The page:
by Ken Morton
I got my first look at the Fret-King Super-matic yesterday. A black one with black pickguard – lovely! I was not actually expecting it to be as desirable as it turned out to be! I approached it with a lot of scepticism and questions and they were answered like “that” — not by the Fret King area manager because I had asked him to let me find out about the guitar as though I had received it mail order — but by me looking at the guitar and (rather excellent) colour manual. It even comes in its own Tolex case with a metal Super-matic logo — understated and classy.
The Super-matic immediately looked familiar Strat in style, however, it has less rounding on the body edges, has a 24 fret neck and two ‘buckers and a single coil. So it is half way between a Strat and an Ibanez Jem and it feels “right,” and is a good weight, not too heavy and everything feels quality. I am not keen on the logo or the name Fret-King — but I’ve never played one before and now Fret-King has gone up in my estimation as a brand.
The self tuning bridge is really very easy to use — one button — very intuitive and worked every time, after just a couple of minutes trying it (before I looked at the manual – of course!). Five seconds — I was in Open G or Drop D or Open E or DADGAD or SRV tuning Eb, etc.
One thing I also recognised was that even if you play in standard tuning, you can self tune instantly between songs. “Some players have bought the guitar for that reason and because they just like the look and feel of it as a guitar,” the Fret-King area manager said. I believe it, one button strum and you are in tune — every time! (with the volume turned down, too)
Factory reset is there if you mess up a custom tuning. It also acts as an individual string tuner… really REALLY cool.
As a guitar repairer, I check how to change strings, set action and intonation and the more I looked at all the things that Trevor Wilkinson and his team designed and overcame I began to realise how much development has gone into this guitar.
Every time I thought “Ah, but what about … (eg string changes) …” I could tell they’d thought of it and sorted it and fully tested it before launching. String changes are EASY — easier than a Bigsby or a Floyd Rose – you just clip off the ball end, poke it through the hole at the bridge end and twist the capstan a quarter turn and wind it round the capstan twice — then string at the headstock in the normal way.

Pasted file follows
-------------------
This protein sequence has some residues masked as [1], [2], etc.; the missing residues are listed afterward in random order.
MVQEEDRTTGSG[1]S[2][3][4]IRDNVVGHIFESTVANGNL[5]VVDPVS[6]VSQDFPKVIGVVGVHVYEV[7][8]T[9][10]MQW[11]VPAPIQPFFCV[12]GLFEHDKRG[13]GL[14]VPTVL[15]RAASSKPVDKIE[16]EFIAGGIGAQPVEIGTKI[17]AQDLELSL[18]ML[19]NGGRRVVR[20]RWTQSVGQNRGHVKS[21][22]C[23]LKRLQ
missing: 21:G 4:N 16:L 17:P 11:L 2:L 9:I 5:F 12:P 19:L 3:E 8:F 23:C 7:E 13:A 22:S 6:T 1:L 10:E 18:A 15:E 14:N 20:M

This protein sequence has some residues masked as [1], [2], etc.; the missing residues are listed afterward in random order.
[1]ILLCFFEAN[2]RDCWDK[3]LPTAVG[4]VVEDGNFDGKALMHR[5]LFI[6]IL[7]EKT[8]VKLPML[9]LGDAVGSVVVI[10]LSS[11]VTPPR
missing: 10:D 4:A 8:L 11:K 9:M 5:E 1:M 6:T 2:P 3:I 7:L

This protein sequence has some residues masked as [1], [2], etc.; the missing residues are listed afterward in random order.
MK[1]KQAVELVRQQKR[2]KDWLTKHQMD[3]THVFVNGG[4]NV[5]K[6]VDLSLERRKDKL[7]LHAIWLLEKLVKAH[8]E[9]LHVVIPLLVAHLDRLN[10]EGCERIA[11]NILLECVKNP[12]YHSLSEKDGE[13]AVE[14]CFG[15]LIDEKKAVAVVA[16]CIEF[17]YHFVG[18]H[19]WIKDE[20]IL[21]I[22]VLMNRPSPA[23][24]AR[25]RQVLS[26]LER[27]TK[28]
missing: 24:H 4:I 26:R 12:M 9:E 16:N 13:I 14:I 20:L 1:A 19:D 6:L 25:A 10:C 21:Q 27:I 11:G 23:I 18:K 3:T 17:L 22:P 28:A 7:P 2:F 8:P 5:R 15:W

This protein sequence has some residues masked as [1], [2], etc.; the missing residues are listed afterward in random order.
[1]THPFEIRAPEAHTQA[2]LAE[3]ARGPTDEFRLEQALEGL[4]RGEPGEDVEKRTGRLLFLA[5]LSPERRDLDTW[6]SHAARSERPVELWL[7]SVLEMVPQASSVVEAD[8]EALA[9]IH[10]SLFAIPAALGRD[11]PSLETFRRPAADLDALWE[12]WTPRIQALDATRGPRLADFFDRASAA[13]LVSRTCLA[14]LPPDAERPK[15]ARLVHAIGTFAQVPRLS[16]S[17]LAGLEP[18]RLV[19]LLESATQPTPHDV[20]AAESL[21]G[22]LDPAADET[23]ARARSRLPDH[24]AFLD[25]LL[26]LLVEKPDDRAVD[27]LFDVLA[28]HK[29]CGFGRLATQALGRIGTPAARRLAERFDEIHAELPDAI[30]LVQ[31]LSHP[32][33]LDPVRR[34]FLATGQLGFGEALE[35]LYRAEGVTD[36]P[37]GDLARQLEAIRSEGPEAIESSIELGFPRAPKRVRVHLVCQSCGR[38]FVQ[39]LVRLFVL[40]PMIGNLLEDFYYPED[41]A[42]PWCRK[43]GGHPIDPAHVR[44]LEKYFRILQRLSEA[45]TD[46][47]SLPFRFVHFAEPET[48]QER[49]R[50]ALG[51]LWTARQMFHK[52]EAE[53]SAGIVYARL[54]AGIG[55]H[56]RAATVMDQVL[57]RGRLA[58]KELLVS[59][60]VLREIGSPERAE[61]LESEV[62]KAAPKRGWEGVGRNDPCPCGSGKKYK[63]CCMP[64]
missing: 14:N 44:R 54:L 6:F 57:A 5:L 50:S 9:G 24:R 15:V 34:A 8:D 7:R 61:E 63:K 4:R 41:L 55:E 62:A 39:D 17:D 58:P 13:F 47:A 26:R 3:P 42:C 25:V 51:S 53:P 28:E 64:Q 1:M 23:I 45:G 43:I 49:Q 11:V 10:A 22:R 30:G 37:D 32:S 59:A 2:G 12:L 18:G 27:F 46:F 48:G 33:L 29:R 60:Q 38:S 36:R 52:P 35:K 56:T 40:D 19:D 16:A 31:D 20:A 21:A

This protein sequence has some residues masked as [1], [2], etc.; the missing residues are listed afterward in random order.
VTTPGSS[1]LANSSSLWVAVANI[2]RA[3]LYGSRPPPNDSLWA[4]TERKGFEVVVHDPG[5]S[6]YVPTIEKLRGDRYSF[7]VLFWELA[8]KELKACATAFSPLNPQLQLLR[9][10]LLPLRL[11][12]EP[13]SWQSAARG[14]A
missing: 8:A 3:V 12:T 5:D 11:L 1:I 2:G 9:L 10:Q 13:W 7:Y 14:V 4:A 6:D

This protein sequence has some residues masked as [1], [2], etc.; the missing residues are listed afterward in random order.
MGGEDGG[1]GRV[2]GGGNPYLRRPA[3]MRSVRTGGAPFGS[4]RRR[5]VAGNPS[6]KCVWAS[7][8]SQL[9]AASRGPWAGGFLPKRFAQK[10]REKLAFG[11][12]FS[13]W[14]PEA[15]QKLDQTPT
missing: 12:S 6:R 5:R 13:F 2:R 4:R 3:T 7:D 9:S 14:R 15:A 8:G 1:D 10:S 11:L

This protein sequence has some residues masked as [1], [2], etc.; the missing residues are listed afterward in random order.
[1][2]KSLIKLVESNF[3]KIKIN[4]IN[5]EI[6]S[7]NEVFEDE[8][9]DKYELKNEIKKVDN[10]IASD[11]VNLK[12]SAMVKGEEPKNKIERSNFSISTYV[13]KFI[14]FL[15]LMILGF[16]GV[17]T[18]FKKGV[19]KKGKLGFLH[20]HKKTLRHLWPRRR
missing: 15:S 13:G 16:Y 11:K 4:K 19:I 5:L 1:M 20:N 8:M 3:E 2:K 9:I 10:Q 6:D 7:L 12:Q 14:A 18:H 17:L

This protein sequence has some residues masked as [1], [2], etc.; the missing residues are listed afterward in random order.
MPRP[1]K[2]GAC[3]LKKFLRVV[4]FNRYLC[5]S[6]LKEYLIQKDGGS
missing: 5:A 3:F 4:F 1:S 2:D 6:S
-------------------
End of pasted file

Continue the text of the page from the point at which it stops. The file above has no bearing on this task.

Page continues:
The battery lasts at least 250 tunings — I’d reckon on changing it once a year.
They’ve not had any fault on any guitars since launch and they’ve sold them worldwide.
Every Super-matic is set at Trevor Wilkinson’s workshop in England (though the bodies and neck are crafted in Korea.)
Cleverly designed saddles means action and intonation are easy using a Fender like Allen key.
Pickups all sound great and balanced through my Fender valve amp. The actual bridge is made of chrome steel with a cool enamel logo — not sharp saddle screws or anything. It DOESN’T have a tremolo — this is a fixed bridge. Also, the small, unobtrusive, display is red and green and the most common colour blindness is red/green, but even then I think anyone could use it.
In the same way that I looked at the Gibson Firebird X and thought… “That guitar hasn’t been totally thought through” …. I felt the opposite about the Fret-King Super-matic — “This guitar has been very well thought out and executed.”
One thing I really like is that the Super-matic system is not noticeable — it looks like a normal (rather nice) guitar until you tap the button once and then the tuning display is angled toward the player and is only the size of a fingernail.
This is a self tuning guitar that doesn’t display its capability like a beacon, but with quiet efficiency.
It works, it is understated, it is classy, and I want one!
I believe that Fret-King are making limited numbers and the ultimate goal is that these guitars prove the concept and Super-matic bridges get fitted to big brands — I can see that happening — this is so good. So I am now thinking about getting one as an investment. It is always a risk, but my gut feeling is that, because this system works so well, it will become a standard fit on high end models, so I reckon these early models are going to be VERY collectable.